ISOless sensors, read noise and photography - many questions!

Started Oct 3, 2013 | Discussions thread
RussellInCincinnati Veteran Member • Posts: 3,201
interesting that underexposed files can be smaller

Thus the Nex C3 is a good deal of the way towards being Iliah Borg's "true ISO-less camera."
John Sheehy wrote:

Well, except for Canon DSLRs and some non-Sony sensors used in Nikons like the D4, most cameras with RAW are pretty "ISO-less" by ISO 400 or less. ...Shooting an exposure index of 6400 from the camera's ISO 800 gain not only gives you more headroom, but if that headroom is not put to use, lossless-compressed RAWs are smaller...high-order bits contain all or mostly zeros, which can be severely compressed.

Fascinating. Instead of letting the camera firmware throw meaningless/random lower-order bits into every data point, which is basically writing meaningful higher-order bits pointlessly padded on the right with random lower-order bits, you are just storing string-of-zero-prefixed "significant figures" in underexposed raw files. So that in some cases the raw files are smaller.

Upshot of all this is to make overexposing a low-light photo, or bothering to bracket it, is quaint history.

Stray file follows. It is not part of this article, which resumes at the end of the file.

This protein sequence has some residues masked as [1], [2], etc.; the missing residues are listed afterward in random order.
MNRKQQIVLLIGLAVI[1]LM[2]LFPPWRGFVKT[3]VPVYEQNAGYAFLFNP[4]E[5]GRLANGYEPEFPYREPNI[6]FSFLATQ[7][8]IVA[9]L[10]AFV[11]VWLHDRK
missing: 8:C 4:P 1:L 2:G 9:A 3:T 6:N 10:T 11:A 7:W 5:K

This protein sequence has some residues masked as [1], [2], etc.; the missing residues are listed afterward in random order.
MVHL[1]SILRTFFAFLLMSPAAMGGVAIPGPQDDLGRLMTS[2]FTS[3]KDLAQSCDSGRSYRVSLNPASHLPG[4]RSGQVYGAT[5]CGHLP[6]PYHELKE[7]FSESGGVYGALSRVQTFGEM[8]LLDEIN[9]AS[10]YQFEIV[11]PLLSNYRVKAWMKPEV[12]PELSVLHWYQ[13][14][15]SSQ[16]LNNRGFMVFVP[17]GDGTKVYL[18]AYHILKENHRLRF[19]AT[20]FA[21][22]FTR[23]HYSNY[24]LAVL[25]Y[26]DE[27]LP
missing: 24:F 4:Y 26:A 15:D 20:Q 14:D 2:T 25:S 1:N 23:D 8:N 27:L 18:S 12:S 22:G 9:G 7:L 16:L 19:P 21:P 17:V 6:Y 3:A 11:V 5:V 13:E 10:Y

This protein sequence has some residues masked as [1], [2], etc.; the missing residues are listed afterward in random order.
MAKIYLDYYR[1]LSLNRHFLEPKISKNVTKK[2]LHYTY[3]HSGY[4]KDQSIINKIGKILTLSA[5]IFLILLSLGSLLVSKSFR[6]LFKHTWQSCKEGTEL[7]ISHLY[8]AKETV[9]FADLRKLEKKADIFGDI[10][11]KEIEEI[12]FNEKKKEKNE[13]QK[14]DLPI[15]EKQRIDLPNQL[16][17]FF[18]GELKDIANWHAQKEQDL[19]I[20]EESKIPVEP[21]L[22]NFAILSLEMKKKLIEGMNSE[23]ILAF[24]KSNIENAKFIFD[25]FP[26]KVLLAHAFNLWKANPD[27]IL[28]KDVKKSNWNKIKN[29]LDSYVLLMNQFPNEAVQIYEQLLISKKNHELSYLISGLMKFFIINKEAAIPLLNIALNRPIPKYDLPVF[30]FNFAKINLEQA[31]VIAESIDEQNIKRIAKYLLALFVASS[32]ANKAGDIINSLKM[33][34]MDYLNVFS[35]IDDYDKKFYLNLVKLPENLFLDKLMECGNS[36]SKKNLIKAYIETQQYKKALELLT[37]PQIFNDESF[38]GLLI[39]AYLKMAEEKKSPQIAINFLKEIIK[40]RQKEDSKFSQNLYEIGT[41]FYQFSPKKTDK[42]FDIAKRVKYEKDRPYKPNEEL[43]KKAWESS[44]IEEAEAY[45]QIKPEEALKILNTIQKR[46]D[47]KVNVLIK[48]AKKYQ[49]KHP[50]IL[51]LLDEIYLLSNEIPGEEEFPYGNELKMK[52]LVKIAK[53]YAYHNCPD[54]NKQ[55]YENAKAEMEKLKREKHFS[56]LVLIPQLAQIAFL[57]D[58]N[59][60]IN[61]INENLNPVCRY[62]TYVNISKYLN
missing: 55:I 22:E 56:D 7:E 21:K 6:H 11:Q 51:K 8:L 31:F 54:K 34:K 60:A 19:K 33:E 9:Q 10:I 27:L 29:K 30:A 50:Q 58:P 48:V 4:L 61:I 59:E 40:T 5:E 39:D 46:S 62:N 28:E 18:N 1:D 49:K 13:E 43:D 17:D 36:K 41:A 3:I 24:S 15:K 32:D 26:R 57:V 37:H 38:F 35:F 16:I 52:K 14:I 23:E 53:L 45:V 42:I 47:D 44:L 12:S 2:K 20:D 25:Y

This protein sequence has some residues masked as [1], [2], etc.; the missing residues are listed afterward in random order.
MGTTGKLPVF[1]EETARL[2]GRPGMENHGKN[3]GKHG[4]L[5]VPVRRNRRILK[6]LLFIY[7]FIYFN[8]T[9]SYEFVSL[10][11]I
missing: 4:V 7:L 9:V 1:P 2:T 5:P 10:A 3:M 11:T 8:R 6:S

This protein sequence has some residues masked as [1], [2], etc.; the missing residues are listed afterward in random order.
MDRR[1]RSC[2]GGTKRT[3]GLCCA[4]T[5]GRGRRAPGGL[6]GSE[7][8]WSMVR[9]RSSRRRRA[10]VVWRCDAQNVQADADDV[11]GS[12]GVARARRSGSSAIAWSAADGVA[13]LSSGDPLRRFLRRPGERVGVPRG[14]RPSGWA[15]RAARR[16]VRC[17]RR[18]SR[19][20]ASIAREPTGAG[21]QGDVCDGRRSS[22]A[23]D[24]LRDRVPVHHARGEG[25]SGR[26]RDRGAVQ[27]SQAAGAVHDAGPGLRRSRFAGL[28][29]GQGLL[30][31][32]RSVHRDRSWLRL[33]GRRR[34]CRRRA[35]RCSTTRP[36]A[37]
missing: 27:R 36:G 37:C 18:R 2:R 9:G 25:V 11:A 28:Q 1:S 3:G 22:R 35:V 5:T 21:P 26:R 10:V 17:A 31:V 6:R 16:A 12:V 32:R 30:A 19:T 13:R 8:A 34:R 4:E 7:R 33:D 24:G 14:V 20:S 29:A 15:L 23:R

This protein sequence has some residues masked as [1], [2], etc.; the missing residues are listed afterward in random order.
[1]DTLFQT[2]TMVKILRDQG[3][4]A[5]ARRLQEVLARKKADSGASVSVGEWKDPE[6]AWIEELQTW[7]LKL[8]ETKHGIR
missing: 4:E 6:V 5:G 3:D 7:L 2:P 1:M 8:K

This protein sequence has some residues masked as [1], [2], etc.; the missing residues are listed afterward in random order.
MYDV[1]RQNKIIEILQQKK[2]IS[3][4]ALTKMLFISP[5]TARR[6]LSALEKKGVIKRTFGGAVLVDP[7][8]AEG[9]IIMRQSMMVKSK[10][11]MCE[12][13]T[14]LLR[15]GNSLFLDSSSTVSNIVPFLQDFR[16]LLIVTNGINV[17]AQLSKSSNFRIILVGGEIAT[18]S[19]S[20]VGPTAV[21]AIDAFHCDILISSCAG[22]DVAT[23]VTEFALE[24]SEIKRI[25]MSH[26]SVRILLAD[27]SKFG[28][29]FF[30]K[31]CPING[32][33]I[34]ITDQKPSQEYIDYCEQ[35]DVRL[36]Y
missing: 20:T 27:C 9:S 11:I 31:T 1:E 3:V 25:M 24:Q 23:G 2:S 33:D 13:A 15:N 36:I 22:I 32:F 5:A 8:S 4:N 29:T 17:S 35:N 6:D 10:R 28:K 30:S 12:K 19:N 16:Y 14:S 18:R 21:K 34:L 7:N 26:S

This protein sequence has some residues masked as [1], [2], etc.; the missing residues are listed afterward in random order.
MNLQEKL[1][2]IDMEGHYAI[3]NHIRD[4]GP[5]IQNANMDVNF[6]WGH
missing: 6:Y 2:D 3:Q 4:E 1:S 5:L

Well, I have Canons which aren't so-called "ISO-less" until 800 to 3200, but I have always balked at people's suggestions that "proper exposure is very important at high ISOs"; the fact is, the absolute exposure, not the relative exposure at a high ISO, is what determines noise first and foremost.

Sure. If the camera isn't usefully amplifying the analog signal (in some way that's better than digital manipulation) past some certain ISO, it's the greater or lesser quantity of photons in the image that are going to determine how much arithmetic multiplication you're going to be doing to the noise as you multiply the data. The fewer the photons hitting the sensor, the more you're going to be amplifying the inherent sensor noise on your way to making the real data show as full brightness.

It seems that many people have trouble distinguishing between relatives and absolutes, and seeing less noise at ISO 3200 with +2/3 EC, and more noise at ISO 3200 and -2/3 EC, they falsely assume that the relative exposure was the thing that made the former better, when, in fact, the only thing that made it better was the 1.33 stops extra absolute exposure, and -1/3 stop at ISO 1600 would give the same noise benefit, and 1 stop more highlight headroom.

It is weird to set a fixed, low ISO and watch the screen get arbitrarily dim as you reduce the shutter speed and/or close down the lens, in the field. Your instinct in the moment is the uncomfortable feeling that your image is falling off a cliff, because of the viewfinder-dimming-feedback you are getting (since your viewfinder doesn't know you're going to be raw post-processing). It takes some to get over that and realize that simply the less or more you expose the image, you're really only deciding to have more or less noise...with the final brightness always ending up fine no matter how deep you are diving.

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